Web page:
The $ 100,000 prize goes to former President of Bell Labs who steered crucial research that helped world transition from analogue to digital TV
By Anand Parthasarathy
Bangalore June 17 2017: The US-based Marconi Society, has honoured Dr Arun Netravali, pioneer behind High Definition TV technology and the MPEG standard for storing video and sound.
He has been named as the 2017 recipient of the presrtigious Marconi Prize, named after the inventor of wireless communication.
The $ 100,000 ( Rs 65 lakhs) prize has been awarded earlier to Internet pioneers including Father of the Internet", Vint Cerf; Inventor of the World Wide Web, Tim Berners-Lee and Google co-founders Sergey Brin and Larry Page.
Ankola (Karnataka)-born Dr Netravali, is the former President of Bell Labs ( now Nokia Bell Labs) in the US. He served the institution for 3 decades till 2003 and led pioneering work on video compression standards that served as the key base technology for MPEG 1, 2 and 4 and enabled a wide range of video services including digital TV, HDTV, and streaming video. He has been credited with kickstarting the digital video revolution and enabling the global change over from analogue to digital TV.|
Previous winners of Indian origin have been educationist and former University Grants Commission Chairman Prof. Yash Pal in 1980 and Stanford University emeritus professor and wireless antennas pioneer Dr Arogyaswami Paulraj in 2014. |
In recent years, both Paulraj and Netravali have served the Indian government on the global board of advisers for its telecom initiative. Says Paulraj: "Arun is rare combination of a scholar who made fundamental contributions to information technology as well as providing visionary leadership to Bell Laboratories. Everyone who worked with Arun has great admiration for his scientific and managerial capabilities. Arun's group at Bell Labs was the pioneer in HDTV technology that has gone on to transform the digital delivery of entertainment and media. Arun and I had overlapping interests in Indian telecom policy and it was indeed a pleasure to work with him."
The awards ceremony will take place in Summit, New Jersey on October 3, preceded by a symposium at Nokia Bell Labs in Murray Hill
, on the core interest of Dr Netravali: digital video and its societal impact.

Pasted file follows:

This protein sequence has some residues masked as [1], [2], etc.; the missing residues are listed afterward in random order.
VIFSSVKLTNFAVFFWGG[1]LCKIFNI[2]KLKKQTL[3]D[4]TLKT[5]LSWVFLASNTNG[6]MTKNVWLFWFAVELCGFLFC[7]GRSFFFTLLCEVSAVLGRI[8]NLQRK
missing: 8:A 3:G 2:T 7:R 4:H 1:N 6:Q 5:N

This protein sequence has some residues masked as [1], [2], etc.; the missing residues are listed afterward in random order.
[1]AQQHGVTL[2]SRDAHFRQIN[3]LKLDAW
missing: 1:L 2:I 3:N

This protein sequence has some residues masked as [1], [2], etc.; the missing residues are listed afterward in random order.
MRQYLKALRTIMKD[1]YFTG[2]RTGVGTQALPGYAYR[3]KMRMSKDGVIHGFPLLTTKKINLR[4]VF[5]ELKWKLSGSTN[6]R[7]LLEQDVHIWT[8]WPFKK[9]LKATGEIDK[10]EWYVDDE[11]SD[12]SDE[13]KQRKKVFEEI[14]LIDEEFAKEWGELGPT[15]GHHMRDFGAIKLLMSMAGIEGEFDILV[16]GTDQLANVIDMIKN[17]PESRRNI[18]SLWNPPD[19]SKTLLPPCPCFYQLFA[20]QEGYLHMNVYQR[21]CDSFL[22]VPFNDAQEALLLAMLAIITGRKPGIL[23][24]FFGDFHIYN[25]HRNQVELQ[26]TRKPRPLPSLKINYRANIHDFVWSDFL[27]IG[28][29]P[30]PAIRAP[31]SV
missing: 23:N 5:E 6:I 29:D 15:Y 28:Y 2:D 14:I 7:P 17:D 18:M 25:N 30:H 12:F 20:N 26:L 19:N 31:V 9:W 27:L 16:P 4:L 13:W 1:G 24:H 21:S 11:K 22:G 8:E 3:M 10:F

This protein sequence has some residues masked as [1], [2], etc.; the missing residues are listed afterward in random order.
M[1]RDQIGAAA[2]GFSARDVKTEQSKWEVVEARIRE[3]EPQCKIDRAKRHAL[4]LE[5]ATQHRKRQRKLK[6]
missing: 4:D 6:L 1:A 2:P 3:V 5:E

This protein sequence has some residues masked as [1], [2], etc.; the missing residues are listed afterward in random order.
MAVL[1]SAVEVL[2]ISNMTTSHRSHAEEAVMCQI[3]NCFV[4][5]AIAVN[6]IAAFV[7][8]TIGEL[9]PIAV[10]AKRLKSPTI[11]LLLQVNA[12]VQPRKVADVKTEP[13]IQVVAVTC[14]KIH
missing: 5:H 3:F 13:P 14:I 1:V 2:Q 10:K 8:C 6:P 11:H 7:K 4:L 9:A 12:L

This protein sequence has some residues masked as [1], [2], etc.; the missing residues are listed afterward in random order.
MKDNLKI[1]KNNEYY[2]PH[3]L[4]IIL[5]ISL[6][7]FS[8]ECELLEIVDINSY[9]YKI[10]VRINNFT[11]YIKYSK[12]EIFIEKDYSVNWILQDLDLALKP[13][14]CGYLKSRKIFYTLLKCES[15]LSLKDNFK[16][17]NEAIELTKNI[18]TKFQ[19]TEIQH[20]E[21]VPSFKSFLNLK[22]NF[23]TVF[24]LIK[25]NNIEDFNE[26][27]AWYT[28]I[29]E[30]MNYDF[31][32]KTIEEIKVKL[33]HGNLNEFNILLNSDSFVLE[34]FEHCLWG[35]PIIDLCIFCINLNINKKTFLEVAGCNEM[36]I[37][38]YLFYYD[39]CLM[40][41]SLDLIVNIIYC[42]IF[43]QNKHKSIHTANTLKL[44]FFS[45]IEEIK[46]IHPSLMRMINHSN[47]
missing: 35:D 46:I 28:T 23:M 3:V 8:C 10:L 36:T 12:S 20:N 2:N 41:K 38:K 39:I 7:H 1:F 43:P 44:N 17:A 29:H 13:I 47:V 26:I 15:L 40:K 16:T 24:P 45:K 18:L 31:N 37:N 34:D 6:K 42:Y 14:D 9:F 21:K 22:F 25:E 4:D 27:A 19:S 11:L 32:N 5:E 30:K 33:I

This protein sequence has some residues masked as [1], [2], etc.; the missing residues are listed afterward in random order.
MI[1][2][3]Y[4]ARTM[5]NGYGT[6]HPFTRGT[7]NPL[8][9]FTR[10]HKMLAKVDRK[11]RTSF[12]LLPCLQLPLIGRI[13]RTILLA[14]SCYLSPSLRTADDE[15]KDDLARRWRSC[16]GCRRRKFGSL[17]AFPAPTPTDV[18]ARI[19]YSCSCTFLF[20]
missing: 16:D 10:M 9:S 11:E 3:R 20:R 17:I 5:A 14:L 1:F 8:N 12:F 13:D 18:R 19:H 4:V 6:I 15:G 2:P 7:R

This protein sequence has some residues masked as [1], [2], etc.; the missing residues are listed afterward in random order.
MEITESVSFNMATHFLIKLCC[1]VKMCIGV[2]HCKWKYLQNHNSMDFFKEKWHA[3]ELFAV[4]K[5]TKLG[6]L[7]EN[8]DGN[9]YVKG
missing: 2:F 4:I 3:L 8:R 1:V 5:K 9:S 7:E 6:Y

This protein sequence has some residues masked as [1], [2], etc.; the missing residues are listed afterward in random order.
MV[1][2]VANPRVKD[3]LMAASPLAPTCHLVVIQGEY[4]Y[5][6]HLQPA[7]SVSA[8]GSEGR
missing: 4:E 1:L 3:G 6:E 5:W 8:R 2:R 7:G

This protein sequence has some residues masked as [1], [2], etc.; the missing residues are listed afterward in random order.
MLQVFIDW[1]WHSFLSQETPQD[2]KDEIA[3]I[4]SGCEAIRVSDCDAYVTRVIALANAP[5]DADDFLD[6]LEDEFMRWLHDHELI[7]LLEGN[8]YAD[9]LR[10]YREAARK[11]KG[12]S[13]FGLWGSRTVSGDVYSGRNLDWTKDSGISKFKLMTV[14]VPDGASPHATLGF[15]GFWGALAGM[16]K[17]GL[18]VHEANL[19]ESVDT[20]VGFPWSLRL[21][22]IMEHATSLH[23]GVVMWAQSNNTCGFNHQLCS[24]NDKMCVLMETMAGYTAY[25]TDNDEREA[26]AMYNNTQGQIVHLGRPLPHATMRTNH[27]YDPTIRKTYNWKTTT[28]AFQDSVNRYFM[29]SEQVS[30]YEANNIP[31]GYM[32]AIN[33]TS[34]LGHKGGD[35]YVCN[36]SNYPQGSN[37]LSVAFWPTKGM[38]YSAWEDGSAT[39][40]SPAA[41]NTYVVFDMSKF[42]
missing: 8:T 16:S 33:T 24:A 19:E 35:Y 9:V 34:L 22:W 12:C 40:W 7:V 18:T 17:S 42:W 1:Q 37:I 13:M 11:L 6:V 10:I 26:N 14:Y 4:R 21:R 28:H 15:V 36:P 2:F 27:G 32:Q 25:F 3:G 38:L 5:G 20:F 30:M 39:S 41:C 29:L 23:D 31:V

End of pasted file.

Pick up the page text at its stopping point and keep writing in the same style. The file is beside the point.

“Few things have had a greater impact on communications in recent years than the digital video revolution led by Arun,” says Dr. Vint Cerf, Chairman of the Marconi Society and Chief Internet Evangelist at Google. “Everywhere you look, video is transforming the way we communicate on mobile devices and how we consume entertainment and news. Movies, YouTube, live streaming--it is literally transforming how people interact. The next generation of video based on this technology, including virtual reality, promises to revolutionize video consumption, delivery and business models once again.”
Dr. Netravali took pride in helping promote a highly collaborative approach to research. “Bell Labs cultivated the brightest minds across many different science and engineering disciplines; it is this diversity that really enables large-scale system development," he says, “Regardless of one’s role, we knew that the fundamental mission was excellence in communications.”
Netravali created a single, interdisciplinary team to develop HDTV and MPEG---a new type of organization where researchers and developers sat side-by-side to deliver new technologies quickly to the market. New research ideas in digital video – based on fundamental research advances – quickly found their way into deployed products. He led Bell Labs ( earlier, Lucent) at a time when it had 22,000 employees and a budget of $3.5 billion, launched 35 ventures, turned out an average of four patents per day, and developed leading edge products in wireless, optical and data communications at record speeds.
Netravali, spend his childhood in Mumbai and studied at Elphinstone College and IIT Bombay where he did his B.Tech. He went to the US and obtained MS and PhD from Rice University, Houston, Texas. He joined Bell Labs, in 1972 where he remained till 2003, became a founder and managing partner of OmniCapital, a private equity firm based in Massachusetts and New Jersey.